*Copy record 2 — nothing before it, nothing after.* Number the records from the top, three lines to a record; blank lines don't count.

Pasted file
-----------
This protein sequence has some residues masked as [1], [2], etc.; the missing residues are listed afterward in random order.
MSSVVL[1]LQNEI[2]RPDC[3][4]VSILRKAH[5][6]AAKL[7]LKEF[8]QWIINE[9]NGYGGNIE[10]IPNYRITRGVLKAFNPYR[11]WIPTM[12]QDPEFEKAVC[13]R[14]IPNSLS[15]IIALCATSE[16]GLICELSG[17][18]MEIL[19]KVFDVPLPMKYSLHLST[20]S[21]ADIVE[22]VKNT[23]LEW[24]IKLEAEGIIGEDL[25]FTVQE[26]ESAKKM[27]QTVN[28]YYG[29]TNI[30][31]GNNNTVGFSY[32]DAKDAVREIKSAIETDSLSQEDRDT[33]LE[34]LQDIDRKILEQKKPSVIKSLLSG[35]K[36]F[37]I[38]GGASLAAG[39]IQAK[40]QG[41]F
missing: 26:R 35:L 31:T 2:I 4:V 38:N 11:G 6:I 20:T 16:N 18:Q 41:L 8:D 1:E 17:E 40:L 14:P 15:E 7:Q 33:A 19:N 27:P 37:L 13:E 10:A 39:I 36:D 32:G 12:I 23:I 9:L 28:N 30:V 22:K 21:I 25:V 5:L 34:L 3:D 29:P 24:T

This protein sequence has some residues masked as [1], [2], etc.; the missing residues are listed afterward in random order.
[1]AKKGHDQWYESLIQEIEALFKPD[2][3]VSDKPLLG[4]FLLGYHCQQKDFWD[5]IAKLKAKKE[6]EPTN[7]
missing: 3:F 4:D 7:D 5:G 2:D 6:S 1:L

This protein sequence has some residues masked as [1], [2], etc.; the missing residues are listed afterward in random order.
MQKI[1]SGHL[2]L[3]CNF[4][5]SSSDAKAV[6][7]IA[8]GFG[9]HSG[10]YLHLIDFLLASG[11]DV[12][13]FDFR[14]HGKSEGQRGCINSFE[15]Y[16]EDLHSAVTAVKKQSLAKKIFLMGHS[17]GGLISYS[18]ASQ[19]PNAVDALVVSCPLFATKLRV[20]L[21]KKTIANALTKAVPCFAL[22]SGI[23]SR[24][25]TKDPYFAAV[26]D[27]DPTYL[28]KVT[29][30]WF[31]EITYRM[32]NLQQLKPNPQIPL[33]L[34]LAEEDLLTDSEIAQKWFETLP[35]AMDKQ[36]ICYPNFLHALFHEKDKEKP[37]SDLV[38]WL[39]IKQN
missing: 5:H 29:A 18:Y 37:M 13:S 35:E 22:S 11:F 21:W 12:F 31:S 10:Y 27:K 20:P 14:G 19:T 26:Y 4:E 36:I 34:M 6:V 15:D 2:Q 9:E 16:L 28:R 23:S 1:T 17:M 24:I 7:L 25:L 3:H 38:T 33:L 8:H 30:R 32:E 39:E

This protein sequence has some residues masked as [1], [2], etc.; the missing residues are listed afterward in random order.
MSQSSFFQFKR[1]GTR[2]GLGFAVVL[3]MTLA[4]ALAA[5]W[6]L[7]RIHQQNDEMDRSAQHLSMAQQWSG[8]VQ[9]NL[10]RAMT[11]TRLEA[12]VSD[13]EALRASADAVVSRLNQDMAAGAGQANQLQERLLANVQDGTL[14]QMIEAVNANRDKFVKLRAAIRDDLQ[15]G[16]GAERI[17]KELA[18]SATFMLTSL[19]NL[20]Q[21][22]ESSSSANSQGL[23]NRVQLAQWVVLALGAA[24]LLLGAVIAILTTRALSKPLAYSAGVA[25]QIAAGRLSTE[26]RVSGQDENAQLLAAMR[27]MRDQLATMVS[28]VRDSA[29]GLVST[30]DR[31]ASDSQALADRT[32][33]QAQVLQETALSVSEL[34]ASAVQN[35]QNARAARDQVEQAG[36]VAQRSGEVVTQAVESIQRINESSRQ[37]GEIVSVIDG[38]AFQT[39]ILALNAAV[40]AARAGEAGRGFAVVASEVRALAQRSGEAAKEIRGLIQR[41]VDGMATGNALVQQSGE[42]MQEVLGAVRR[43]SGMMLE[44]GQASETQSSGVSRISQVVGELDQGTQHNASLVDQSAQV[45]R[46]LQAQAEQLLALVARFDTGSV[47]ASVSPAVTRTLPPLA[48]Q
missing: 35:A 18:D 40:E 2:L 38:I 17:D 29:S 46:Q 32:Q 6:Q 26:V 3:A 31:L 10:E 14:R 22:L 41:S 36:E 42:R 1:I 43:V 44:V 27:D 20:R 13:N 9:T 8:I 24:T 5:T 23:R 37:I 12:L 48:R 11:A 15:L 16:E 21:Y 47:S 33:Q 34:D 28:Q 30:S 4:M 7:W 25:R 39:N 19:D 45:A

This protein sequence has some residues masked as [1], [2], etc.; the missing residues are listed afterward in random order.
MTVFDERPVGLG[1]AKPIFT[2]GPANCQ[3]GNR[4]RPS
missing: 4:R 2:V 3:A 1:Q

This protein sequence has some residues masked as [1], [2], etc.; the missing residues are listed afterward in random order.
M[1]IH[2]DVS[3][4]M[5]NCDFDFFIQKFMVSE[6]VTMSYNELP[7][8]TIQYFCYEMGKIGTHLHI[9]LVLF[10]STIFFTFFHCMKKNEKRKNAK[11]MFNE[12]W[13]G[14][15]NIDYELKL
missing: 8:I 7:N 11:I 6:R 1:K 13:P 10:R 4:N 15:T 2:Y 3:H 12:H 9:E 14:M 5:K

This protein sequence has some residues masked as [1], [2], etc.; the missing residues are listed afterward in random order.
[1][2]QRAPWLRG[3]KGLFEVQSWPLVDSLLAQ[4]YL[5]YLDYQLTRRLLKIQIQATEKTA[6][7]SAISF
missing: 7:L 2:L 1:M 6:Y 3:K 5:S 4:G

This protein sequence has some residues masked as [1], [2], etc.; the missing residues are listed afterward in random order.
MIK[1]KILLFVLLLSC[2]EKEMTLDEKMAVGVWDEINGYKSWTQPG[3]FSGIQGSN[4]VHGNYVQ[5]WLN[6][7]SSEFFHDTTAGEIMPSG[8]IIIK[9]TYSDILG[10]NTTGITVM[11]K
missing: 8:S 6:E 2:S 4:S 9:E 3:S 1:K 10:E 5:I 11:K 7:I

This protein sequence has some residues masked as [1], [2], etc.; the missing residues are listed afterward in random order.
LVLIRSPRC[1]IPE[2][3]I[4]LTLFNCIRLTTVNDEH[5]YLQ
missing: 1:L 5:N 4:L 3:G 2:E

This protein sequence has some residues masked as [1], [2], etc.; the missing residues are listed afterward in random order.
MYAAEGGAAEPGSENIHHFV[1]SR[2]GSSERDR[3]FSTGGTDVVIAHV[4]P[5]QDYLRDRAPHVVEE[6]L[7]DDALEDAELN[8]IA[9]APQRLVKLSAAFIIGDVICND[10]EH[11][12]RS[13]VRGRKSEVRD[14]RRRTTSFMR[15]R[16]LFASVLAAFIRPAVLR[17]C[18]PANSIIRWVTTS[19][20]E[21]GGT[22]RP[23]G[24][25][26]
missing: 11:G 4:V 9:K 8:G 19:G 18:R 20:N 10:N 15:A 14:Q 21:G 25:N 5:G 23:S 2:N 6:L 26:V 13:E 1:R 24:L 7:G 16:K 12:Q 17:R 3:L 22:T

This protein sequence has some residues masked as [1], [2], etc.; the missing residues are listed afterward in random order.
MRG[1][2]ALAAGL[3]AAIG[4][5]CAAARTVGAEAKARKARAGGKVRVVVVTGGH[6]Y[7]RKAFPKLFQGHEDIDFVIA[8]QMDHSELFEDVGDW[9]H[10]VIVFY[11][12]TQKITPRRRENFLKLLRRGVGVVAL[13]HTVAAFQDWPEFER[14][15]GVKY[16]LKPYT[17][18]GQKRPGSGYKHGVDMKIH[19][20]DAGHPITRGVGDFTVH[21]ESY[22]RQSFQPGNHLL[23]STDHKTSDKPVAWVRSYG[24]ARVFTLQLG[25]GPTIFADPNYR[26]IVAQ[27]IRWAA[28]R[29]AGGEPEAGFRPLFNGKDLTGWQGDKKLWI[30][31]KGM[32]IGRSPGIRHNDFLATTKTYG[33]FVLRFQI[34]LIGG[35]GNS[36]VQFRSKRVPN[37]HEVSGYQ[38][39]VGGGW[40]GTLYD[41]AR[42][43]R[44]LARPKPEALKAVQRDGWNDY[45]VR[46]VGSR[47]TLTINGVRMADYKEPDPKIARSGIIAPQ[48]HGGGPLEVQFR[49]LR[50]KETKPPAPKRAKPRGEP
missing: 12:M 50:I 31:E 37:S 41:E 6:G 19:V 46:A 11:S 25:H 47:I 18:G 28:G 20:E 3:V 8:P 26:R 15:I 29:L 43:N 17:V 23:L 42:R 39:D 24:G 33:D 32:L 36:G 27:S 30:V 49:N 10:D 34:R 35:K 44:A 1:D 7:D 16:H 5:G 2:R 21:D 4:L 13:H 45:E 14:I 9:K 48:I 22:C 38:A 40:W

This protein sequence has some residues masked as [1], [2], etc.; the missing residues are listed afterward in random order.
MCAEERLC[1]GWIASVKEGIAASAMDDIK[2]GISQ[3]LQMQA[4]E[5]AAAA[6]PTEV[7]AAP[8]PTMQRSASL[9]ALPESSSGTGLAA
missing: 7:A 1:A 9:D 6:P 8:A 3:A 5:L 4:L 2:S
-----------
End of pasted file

This protein sequence has some residues masked as [1], [2], etc.; the missing residues are listed afterward in random order.
[1]AKKGHDQWYESLIQEIEALFKPD[2][3]VSDKPLLG[4]FLLGYHCQQKDFWD[5]IAKLKAKKE[6]EPTN[7]
missing: 3:F 4:D 7:D 5:G 2:D 6:S 1:L